UK mobile phone driving laws explained by the RAC
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The new campaign led by the National Police Chiefs’ Council (NPCC) will run until Sunday night in a bid to catch offenders. Some forces are expected to use both marked and unmarked cars and motorcycles, which could make it harder for drivers to spot police.
Suffolk Police and Crime Commissioner, Tim Passmore has admitted it “horrifies” him when he sees road users breaking the law and using their phones.
Suffolk Police alone issued 125 Traffic Offence Reports (TRO) to motorists who were using a phone while driving.
Mr Passmore said: “Using a mobile phone at the wheel is reckless and costs lives, so I fully support this #StandingUpforHangingUp campaign.
“It absolutely horrifies me when I see drivers on their phones but sadly we still see it far too often.
“I implore every driver tempted to use their phone whilst behind the wheel please, do not do it.
“It is against the law and if you are caught you will face a fine and points on your licence but more importantly you could kill or seriously injure someone, or yourself.”
The 2020 RAC Report on Motoring revealed 29 percent of drivers admit to making or receiving calls on a handheld mobile phone, an increase from 24 percent in 2019.
The current penalty which came into effect in 2017 stands at a £200 fine and six penalty points
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Chief Inspector Jason Shears, Roads Policing lead for Avon and Somerset Police said distracted driving was a “top concern” for the force.
He said: “Distraction driving is a top concern for motorists and we are committed to tackling it.
“Fortunately, we have the majority of the public behind us, many of whom are submitting footage of offences to us via our website.
“This means that anyone could be capturing evidence of offending that could be used to prosecute a phone-using or otherwise distracted driver, so the chances of being caught are now much higher.”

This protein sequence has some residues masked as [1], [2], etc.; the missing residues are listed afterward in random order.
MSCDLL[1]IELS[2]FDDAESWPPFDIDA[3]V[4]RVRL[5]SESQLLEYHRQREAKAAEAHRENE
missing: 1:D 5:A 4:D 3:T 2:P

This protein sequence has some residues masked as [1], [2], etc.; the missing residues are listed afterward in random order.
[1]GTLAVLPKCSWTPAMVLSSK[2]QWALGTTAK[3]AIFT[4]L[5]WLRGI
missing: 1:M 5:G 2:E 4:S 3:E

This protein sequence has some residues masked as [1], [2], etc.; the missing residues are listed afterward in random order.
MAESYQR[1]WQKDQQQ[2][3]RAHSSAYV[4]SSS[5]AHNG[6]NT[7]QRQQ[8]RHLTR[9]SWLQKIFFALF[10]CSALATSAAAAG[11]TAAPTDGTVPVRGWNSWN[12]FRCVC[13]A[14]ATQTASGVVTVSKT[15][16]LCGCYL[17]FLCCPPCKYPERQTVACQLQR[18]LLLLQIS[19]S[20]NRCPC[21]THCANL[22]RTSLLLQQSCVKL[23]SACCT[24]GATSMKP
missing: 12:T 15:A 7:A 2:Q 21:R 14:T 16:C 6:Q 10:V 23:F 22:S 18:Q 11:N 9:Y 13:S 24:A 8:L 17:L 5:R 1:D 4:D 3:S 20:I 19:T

The Government has plans to take tougher measures to stop offences with a new driving law coming into force in 2021.
The law will close a loophole which allows drivers to get away with taking images, videos or even play games behind the wheel.
However, the rule change will still allow drivers to use their phone to pay at a drive-thru restaurant or as a hands-free sat nav.
GEM Motoring Assist chief executive Neil Worth said using a device while driving was a “lethal distraction” and “very risky” as the group backed the new police campaign.
He said: “Holding and using any device while in control of a car is a potentially lethal distraction that is against the law.
“The physical task of keying in characters on your phone or scrolling through information is very risky while you are also at the wheel of a vehicle.
“It’s also mentally distracting, and if you allow yourself to take part in a conversation or try to read and respond to data on your phone, you’re dramatically reducing your ability to focus on safe driving.
“Please think about the consequences of picking up a phone. You wouldn’t do it with a police officer watching and you wouldn’t do it on your driving test.”
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